A quick visit to an ATM after the 8 pm curfew has ended up as a life-altering nightmare for 27-year-old Ramokotshwana Daniel Lentswe who suffered serious injuries at the hands of the Police for breaking the law.
Brutalized and traumatised, Lentswe admitted in an interview this week that he was wrong to be out on the streets past curfew time but insisted police were cruel to assault him to the degree they did and almost kill him.
Narrating his ordeal he said, “I was supposed to sleepover at my homeboy’s house in block 7 when the other guy asked us to drive him to the ATM. It was a little after midnight and so the three of us left home.”
Unfortunately for the trio, they met the Police and Botswana Defence Force (BDF) soldiers on patrol, an encounter, which would leave them with broken bones, stitches, blue eyes and bruised faces.
“When we saw the police, I tried to run away so they would not see us but unfortunately they had already spotted us and therefore gave chase.” Said Lentswe struggling to speak.
According to Lentswe, the Police officers did not even ask questions as they descended on him with fists and boots.
“They did not even say anything. They punched and kicked me until I fell to the ground. One of them then took a rock and repeatedly bashed my head with it and I could feel the wetness from my blood. I did not know which part of the body the blood was coming from.”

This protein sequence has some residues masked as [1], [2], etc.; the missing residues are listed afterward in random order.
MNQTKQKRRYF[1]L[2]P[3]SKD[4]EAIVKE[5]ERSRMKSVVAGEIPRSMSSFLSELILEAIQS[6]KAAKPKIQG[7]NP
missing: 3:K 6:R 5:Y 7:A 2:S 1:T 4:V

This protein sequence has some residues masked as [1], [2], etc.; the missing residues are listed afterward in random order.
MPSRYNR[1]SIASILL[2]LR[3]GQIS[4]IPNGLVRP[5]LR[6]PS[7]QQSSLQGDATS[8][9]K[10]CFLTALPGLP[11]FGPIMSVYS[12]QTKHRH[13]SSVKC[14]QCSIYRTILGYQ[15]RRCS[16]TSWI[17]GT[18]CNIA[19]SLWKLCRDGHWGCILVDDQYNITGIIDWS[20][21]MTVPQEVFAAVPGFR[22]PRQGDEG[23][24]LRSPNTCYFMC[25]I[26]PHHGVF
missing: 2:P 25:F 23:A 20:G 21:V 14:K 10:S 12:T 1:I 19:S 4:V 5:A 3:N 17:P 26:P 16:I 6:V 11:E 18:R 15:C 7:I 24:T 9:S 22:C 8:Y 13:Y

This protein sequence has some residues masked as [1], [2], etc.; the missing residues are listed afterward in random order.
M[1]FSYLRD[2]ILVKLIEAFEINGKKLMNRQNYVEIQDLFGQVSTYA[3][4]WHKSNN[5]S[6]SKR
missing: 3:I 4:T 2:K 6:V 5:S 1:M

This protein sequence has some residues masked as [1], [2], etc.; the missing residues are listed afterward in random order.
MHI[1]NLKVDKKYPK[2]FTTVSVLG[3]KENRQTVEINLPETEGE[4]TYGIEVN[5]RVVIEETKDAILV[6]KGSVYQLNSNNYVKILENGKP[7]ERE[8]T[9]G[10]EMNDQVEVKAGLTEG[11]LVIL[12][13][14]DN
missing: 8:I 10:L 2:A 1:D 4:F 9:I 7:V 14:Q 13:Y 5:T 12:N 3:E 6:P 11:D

“I could hear them say they were going to kill me and Ba nkgaola d*th**a (they said they will castrate me). I blacked out and regained consciousness at the police office, ” he said.
The men were locked up overnight, sent to the hospital the following day and charged P 5, 000 each although Lentswe eventually got away with paying P 3, 000only after he pleaded with the police to pay them what he could afford.
“Yes we were wrong to be out at that time but the level of force meted out to us for the offence by the police was unwarranted because we posed no harm to them,” he argued
Meanwhile, the Botswana Police spokesperson Dipheko Motube when asked to comment on increasing cases of police brutality against citizens, especially during the State of Public Emergency (SOPE) admitted that whilst there seemed to be an increase in reports of police brutality most of them have turned out to be baseless and unsubstantiated.
“We do take such reports seriously and we institute internal investigations and I will tell you that most of the reports of police brutality are unsubstantiated,” Motube said.
Motube rhetorically asked, “In fact what is Police brutality? I think we should define that first. After that let’s then look at the subject and what their role was in the whole incident. We do not attack and or brutalize citizens; most of these cases are not true upon further probing. Most of the cases do not materialize and most times the citizens come back to police officers to apologise,” he said.
However, Motube admitted that should citizens resist arrest the Police are allowed to use minimal force.
“And Minimal force is determined by what sort of threat the opponent poses.”
Motube further pleaded with the media to report such cases of ‘police brutality’ fairly and ask for both sides of the story.
The Police mouthpiece said they have noted a worrying trend of one-sided reports from the media.